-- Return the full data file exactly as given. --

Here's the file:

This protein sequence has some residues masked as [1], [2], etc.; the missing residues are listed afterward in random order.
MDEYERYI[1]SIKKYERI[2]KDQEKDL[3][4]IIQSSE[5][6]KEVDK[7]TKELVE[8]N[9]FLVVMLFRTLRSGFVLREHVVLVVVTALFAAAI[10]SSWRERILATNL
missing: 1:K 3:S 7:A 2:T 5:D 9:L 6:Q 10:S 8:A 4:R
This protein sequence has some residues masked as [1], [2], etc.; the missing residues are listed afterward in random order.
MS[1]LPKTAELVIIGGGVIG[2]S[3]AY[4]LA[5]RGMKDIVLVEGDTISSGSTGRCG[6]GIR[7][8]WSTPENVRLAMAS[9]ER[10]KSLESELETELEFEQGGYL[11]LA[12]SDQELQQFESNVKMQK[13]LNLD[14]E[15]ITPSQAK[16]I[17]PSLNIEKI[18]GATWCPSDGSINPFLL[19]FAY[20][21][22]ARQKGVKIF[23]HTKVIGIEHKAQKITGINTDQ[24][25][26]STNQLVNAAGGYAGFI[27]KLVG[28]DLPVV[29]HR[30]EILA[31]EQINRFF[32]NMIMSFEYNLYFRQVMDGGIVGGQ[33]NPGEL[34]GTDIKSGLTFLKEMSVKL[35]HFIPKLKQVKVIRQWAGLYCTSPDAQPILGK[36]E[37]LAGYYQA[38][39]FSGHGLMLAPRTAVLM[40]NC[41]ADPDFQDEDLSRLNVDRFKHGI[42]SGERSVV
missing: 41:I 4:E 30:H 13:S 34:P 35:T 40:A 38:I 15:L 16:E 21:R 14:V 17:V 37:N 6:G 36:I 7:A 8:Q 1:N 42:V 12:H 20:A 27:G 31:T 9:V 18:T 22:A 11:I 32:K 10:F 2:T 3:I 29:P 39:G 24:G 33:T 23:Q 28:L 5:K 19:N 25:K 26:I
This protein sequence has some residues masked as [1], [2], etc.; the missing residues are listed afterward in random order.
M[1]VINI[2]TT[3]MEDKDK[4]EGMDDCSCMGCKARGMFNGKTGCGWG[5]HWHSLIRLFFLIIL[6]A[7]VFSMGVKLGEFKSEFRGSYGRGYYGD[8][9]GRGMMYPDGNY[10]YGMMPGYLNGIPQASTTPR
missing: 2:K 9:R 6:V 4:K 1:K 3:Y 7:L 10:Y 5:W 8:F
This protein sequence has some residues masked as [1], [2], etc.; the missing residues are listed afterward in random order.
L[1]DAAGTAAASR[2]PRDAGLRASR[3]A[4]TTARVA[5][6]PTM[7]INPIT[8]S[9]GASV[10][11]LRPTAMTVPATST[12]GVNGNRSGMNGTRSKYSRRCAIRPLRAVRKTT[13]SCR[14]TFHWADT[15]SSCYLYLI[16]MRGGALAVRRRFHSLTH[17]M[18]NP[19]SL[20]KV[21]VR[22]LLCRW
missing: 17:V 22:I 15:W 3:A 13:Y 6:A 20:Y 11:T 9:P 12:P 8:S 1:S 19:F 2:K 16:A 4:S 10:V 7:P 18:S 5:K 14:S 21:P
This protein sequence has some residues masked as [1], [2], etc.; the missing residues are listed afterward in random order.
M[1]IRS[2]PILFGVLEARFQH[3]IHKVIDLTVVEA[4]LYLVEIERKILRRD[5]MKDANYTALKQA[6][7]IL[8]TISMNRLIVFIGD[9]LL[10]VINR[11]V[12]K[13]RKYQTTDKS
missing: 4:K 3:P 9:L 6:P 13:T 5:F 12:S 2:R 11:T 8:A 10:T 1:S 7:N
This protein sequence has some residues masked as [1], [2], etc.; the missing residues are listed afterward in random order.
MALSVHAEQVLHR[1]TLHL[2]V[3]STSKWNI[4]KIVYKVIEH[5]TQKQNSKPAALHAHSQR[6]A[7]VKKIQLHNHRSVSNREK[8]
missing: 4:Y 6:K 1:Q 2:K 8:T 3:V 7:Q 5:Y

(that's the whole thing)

This protein sequence has some residues masked as [1], [2], etc.; the missing residues are listed afterward in random order.
MDEYERYI[1]SIKKYERI[2]KDQEKDL[3][4]IIQSSE[5][6]KEVDK[7]TKELVE[8]N[9]FLVVMLFRTLRSGFVLREHVVLVVVTALFAAAI[10]SSWRERILATNL
missing: 1:K 3:S 7:A 2:T 5:D 9:L 6:Q 10:S 8:A 4:R
This protein sequence has some residues masked as [1], [2], etc.; the missing residues are listed afterward in random order.
MS[1]LPKTAELVIIGGGVIG[2]S[3]AY[4]LA[5]RGMKDIVLVEGDTISSGSTGRCG[6]GIR[7][8]WSTPENVRLAMAS[9]ER[10]KSLESELETELEFEQGGYL[11]LA[12]SDQELQQFESNVKMQK[13]LNLD[14]E[15]ITPSQAK[16]I[17]PSLNIEKI[18]GATWCPSDGSINPFLL[19]FAY[20][21][22]ARQKGVKIF[23]HTKVIGIEHKAQKITGINTDQ[24][25][26]STNQLVNAAGGYAGFI[27]KLVG[28]DLPVV[29]HR[30]EILA[31]EQINRFF[32]NMIMSFEYNLYFRQVMDGGIVGGQ[33]NPGEL[34]GTDIKSGLTFLKEMSVKL[35]HFIPKLKQVKVIRQWAGLYCTSPDAQPILGK[36]E[37]LAGYYQA[38][39]FSGHGLMLAPRTAVLM[40]NC[41]ADPDFQDEDLSRLNVDRFKHGI[42]SGERSVV
missing: 41:I 4:E 30:H 13:S 34:P 35:T 40:A 38:I 15:L 16:E 21:R 14:V 17:V 37:N 6:G 36:I 7:A 8:Q 1:N 42:V 12:H 20:A 27:G 31:T 9:V 18:T 22:A 11:I 32:K 10:F 2:T 3:I 29:P 39:G 24:G 33:T 23:Q 28:L 5:K 19:N 25:K 26:I
This protein sequence has some residues masked as [1], [2], etc.; the missing residues are listed afterward in random order.
M[1]VINI[2]TT[3]MEDKDK[4]EGMDDCSCMGCKARGMFNGKTGCGWG[5]HWHSLIRLFFLIIL[6]A[7]VFSMGVKLGEFKSEFRGSYGRGYYGD[8][9]GRGMMYPDGNY[10]YGMMPGYLNGIPQASTTPR
missing: 2:K 9:R 6:V 4:K 1:K 3:Y 7:L 10:Y 5:W 8:F
This protein sequence has some residues masked as [1], [2], etc.; the missing residues are listed afterward in random order.
L[1]DAAGTAAASR[2]PRDAGLRASR[3]A[4]TTARVA[5][6]PTM[7]INPIT[8]S[9]GASV[10][11]LRPTAMTVPATST[12]GVNGNRSGMNGTRSKYSRRCAIRPLRAVRKTT[13]SCR[14]TFHWADT[15]SSCYLYLI[16]MRGGALAVRRRFHSLTH[17]M[18]NP[19]SL[20]KV[21]VR[22]LLCRW
missing: 17:V 22:I 15:W 3:A 13:Y 6:A 20:Y 11:T 9:P 12:P 8:S 1:S 19:F 2:K 16:A 4:S 10:V 7:P 18:S 5:K 14:S 21:P
This protein sequence has some residues masked as [1], [2], etc.; the missing residues are listed afterward in random order.
M[1]IRS[2]PILFGVLEARFQH[3]IHKVIDLTVVEA[4]LYLVEIERKILRRD[5]MKDANYTALKQA[6][7]IL[8]TISMNRLIVFIGD[9]LL[10]VINR[11]V[12]K[13]RKYQTTDKS
missing: 4:K 3:P 9:L 6:P 13:T 5:F 12:S 2:R 11:T 8:A 10:T 1:S 7:N
This protein sequence has some residues masked as [1], [2], etc.; the missing residues are listed afterward in random order.
MALSVHAEQVLHR[1]TLHL[2]V[3]STSKWNI[4]KIVYKVIEH[5]TQKQNSKPAALHAHSQR[6]A[7]VKKIQLHNHRSVSNREK[8]
missing: 4:Y 6:K 1:Q 2:K 8:T 3:V 7:Q 5:Y